Posted: November 11, 2010, 3:20 p.m. EST
© Travis Livieri of Prairie Wildlife Research
Biologist Travis Livieri spends a great deal of time monitoring the wild black-footed ferret population, which requires him to go out on the prairie to capture, examine and release black-footed ferrets.
“It’s one of those years when I’ve had a tough time putting my finger on what’s going on in Conata Basin [South Dakota]. That aspect is very frustrating,” said biologist Travis Livieri. He’s talking about the population of wild black-footed ferrets in the area.
Livieri is executive director of Prairie Wildlife Research, a nonprofit organization dedicated to preserving prairie wildlife, especially the endangered black-footed ferret (BFF).
What’s Going On With Black-Footed Ferrets
In a year when headlines about black-footed ferrets touted growing populations in Wind Cave National Park in South Dakota, a legal success in Kansas to prevent prairie dog poisoning at a black-footed ferret site, and black-footed ferrets breeding in Saskatchewan, among others, a lot has happened with black-footed ferrets in 2010.
Livieri said what’s happening in Canada is exciting with successful reintroductions and wild black-footed ferret breeding success; however, a low-level of sylvatic plague was discovered in Saskatchewan this year. Sylvatic plague is deadly to both black-footed ferrets and their food source, the prairie dog. Fortunately, plague was detected before it flared up, and Canadian biologists have already dusted to kill fleas, which carry plague.
Regarding the BFF rescue efforts, “Things are moving forward. It’s been a good year in captive-breeding.” Livieri said that, overall, things are progressing.
BFFs are in eight U.S. states, Saskatchewan, Canada and northern Mexico. The states that currently have wild black-footed ferret populations are Montana, Wyoming, South Dakota, Utah, Colorado, Kansas, Arizona and New Mexico. The most recent state to acquire black-footed ferrets was New Mexico.
Reintroductions continued in some of the existing areas in 2010 whereas sites like Shirley Basin, Wyoming have sufficient BFF numbers and no longer need to release animals. Livieri has hopes that in the future four more states will be home to wild populations of black-footed ferrets. He believes black-footed ferrets should be there because evidence shows that wild populations previously existed in these states and the states have prairie dog populations, which are a necessary food source for the BFFs. Those four states are North Dakota, Nebraska, Oklahoma and Texas.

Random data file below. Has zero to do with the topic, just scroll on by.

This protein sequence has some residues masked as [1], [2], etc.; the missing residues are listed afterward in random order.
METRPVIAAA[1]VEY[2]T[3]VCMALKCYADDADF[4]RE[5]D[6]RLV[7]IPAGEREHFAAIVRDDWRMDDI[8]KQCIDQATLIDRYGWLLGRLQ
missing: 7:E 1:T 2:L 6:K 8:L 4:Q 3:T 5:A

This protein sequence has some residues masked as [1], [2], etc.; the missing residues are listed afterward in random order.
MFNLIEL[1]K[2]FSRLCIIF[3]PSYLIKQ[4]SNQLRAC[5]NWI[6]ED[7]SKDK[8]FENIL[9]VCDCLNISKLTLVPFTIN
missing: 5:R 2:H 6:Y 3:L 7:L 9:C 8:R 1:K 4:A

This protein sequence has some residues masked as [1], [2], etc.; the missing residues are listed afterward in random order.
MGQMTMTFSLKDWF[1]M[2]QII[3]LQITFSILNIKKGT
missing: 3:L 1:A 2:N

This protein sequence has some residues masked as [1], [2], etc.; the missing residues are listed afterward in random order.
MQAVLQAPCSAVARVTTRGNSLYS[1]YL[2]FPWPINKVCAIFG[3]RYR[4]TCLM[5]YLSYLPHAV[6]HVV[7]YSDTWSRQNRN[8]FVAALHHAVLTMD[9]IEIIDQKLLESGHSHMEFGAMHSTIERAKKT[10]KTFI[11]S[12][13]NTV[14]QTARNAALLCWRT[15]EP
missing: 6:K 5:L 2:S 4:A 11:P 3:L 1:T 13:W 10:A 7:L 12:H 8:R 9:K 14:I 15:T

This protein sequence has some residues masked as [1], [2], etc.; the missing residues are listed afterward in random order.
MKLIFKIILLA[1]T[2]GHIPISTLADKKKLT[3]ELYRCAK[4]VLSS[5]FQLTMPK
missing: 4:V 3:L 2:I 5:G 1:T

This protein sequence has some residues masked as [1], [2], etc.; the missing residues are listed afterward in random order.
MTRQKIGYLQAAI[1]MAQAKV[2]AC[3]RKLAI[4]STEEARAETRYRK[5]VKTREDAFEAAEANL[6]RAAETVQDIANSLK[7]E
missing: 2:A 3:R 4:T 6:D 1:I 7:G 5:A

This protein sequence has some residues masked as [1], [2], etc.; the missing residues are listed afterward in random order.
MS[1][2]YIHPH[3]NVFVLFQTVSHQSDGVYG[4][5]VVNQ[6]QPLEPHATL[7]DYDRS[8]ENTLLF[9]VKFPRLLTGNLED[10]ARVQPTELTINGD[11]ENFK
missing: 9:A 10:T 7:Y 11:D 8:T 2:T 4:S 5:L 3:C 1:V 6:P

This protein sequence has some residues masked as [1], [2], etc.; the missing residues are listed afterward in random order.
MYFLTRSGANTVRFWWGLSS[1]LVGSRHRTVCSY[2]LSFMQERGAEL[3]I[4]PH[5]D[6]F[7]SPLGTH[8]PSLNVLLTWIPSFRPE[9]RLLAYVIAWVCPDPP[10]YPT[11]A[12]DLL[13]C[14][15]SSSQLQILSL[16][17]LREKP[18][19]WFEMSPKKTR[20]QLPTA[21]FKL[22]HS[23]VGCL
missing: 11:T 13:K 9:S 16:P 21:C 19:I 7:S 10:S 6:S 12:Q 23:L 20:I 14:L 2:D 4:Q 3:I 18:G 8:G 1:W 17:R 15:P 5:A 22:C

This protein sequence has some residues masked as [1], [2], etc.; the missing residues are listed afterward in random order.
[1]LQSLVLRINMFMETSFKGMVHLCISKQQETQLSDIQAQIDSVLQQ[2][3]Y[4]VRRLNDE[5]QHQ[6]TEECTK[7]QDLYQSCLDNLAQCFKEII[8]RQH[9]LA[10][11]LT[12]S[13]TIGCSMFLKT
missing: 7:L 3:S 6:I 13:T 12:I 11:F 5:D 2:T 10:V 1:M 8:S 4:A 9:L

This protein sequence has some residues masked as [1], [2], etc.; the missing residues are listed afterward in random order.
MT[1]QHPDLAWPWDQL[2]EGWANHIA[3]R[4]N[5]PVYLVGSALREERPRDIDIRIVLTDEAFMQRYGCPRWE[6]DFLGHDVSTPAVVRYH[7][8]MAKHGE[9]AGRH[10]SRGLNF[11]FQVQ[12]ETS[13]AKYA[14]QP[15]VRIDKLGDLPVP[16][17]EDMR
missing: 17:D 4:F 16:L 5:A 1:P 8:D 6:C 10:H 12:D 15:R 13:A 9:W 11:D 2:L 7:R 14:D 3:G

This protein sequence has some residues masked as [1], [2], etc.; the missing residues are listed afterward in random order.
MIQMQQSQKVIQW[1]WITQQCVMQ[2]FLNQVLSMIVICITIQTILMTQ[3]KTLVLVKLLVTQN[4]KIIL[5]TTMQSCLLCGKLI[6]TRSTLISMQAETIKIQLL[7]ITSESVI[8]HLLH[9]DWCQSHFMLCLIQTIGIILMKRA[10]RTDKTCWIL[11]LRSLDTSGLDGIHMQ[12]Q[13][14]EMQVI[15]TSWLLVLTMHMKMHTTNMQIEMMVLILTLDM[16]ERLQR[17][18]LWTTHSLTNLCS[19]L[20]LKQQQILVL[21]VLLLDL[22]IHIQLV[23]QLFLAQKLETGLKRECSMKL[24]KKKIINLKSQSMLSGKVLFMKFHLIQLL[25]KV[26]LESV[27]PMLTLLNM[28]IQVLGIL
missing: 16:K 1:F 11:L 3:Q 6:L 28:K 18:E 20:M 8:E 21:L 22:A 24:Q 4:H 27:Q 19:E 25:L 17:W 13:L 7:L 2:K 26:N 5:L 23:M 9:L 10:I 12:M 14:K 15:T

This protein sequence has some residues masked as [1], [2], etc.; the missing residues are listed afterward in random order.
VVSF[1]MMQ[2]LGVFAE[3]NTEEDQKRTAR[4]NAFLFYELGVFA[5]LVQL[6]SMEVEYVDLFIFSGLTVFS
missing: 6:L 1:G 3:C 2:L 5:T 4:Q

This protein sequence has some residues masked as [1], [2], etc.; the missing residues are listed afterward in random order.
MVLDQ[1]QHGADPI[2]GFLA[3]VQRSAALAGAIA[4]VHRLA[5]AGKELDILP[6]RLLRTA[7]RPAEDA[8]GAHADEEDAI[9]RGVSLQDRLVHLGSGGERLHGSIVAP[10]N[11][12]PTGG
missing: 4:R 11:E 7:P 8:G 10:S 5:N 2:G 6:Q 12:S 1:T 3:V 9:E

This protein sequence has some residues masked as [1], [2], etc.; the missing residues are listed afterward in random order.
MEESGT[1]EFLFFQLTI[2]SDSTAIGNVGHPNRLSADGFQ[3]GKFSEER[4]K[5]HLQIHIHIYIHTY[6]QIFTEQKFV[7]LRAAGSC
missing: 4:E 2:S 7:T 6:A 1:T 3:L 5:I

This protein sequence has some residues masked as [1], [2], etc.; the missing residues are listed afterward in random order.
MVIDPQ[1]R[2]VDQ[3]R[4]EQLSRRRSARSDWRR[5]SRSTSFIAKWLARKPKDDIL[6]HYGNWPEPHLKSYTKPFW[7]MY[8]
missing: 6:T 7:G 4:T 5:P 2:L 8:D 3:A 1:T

It takes a lot of time and effort to get new states to join the black-footed ferret recovery effort. The first requirement is that prairie dogs must be available and reasonably protected to provide a food source. Then the “politics” of prairie dogs and black-footed ferrets must be overcome. The politics involve the fear that prairie dogs might harm agricultural operations in some way or inhibit other activities. Livieri said contacts are needed with area biologists, politicians and people in relevant organizations to start the process.
February 2011 will mark three years that wild black-footed ferrets have been in Kansas. Despite all the controversy surrounding whether they should be there, Livieri said a reporter from the area said that life hasn’t changed since the black-footed ferrets arrived. Livieri hopes that more and more people will realize that, “Having black-footed ferrets and prairie dogs is not the end of the world.”
Where Do Black-Footed Ferrets Come From?
Every year, about 200 captive-bred black-footed ferrets are available for reintroduction to the wild. They’re born in either the U.S. Fish and Wildlife Service’s National Black-Footed Ferret Conservation Center in Colorado, which accounts for 60 percent, or they come from one of five zoos with programs that breed black-footed ferrets.
For a black-footed ferret site to receive any of these captive-born black-footed ferrets, local program leaders must submit a request to the U.S. Fish and Wildlife Service. After reviewing information on all locations and all requests, biologists make decisions on black-footed ferret placements to achieve greatest success. Recently, the presence of sylvatic plague at one site scheduled to receive some black-footed ferrets caused the ferrets to be released at a safer location.
In addition to reintroducing captive-bred ferrets, the black-footed ferret recovery program also relocates some of the wild-born black-footed ferrets. The Conata Basin site is the biggest contributor in this regard, even providing black-footed ferrets to sites in other states.